ionesco & williams between the human & the animal — curious theatre branch, rhinoceros @ curious theatre branch, 27 february 2016 & the hypocrites, the glass menagerie @ den theater, 5 march 2016.
Roughly contemporaries, Tennessee Williams and Eugène Ionesco do not typically get associated with one another. Many characterize Williams as, generally speaking, a practitioner of realism, if in a slightly exaggerated Southern Gothic vein. Ionesco, by contrast, was one of the instigators of the Theater of the Absurd. He was a deeply surreal playwright whose plays are often ridiculously farcical save for the strong undertone of mournful sadness lurking within them.
Yet two recent Chicago productions of their respective classic plays—Williams’s The Glass Menagerie, in a quietly somber version by The Hypocrites, and Ionesco’s Rhinoceros, in a zany take by Curious Theatre Branch—illuminated common concerns: both plays investigate the desire to flee from the constraints of human sociality for an imagined and idealized, if somewhat feared, animalistic freedom.
Both plays use the figure of the horned animal in particular to set up this theme. The infamous broken glass unicorn figurine owned by Laura Wingfield until clumsily broken by her “gentleman caller” Jim O’Connor from Williams’s Glass Menagerie becomes an emblem of dashed hopes, the final shattering of a family’s social world as it uneasily existed. The humans-into-rhinos transformations of Ionesco’s strange play mark the disintegration of norms into an underlying stampede of disorienting impulses.
Joanne Dubach and Zach Wegner in The Hypocrites’s version of The Glass Menagerie.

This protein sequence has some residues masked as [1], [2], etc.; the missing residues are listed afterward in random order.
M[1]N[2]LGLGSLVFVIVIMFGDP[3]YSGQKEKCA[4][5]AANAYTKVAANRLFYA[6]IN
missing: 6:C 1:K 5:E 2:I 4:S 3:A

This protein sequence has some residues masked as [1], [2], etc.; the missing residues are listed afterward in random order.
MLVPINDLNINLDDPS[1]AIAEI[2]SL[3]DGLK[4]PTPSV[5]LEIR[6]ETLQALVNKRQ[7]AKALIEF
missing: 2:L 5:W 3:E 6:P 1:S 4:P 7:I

Freedom in each play becomes murky, even illusory, increasingly distorted, and certainly confused. Is some kind of pure freedom from human sociality itself what defines the animal as other, as utterly different, from the human? Or does this fantasy somehow emanate from within the human as an animal? And what kind of animal are we talking about: a wild thing? A magical creature? An everyday domesticated beast of burden? A being of the pack? Or one of solitary pursuits?
These two plays, so different in tone and style, reveal characters caught on the horns of a shared dilemma: in their searches for freedom, to choose the human or animalistic, neither, or somehow both? No alternative offers total emancipation. Perhaps the realization that a pure fantasy of freedom will always be tinged by the constraints of memory, of ambivalence, of loss, of broken elements is precisely what makes the human animal distinct as a creature—one for whom totemic symbols and shape-shifting forms become key to self-making.
Most of all, when faced with choices between the urge to become totally unencumbered and the option to continue within enormous limitations, we humans cannot even quite tell where we stand most of the time. So across quite different imaginings of theater and what it can stage, we turn to the animal as miniaturized glass reflection in hand, as thicker-skinned giant twin roaming the savannah, to try to glimpse our own species nature.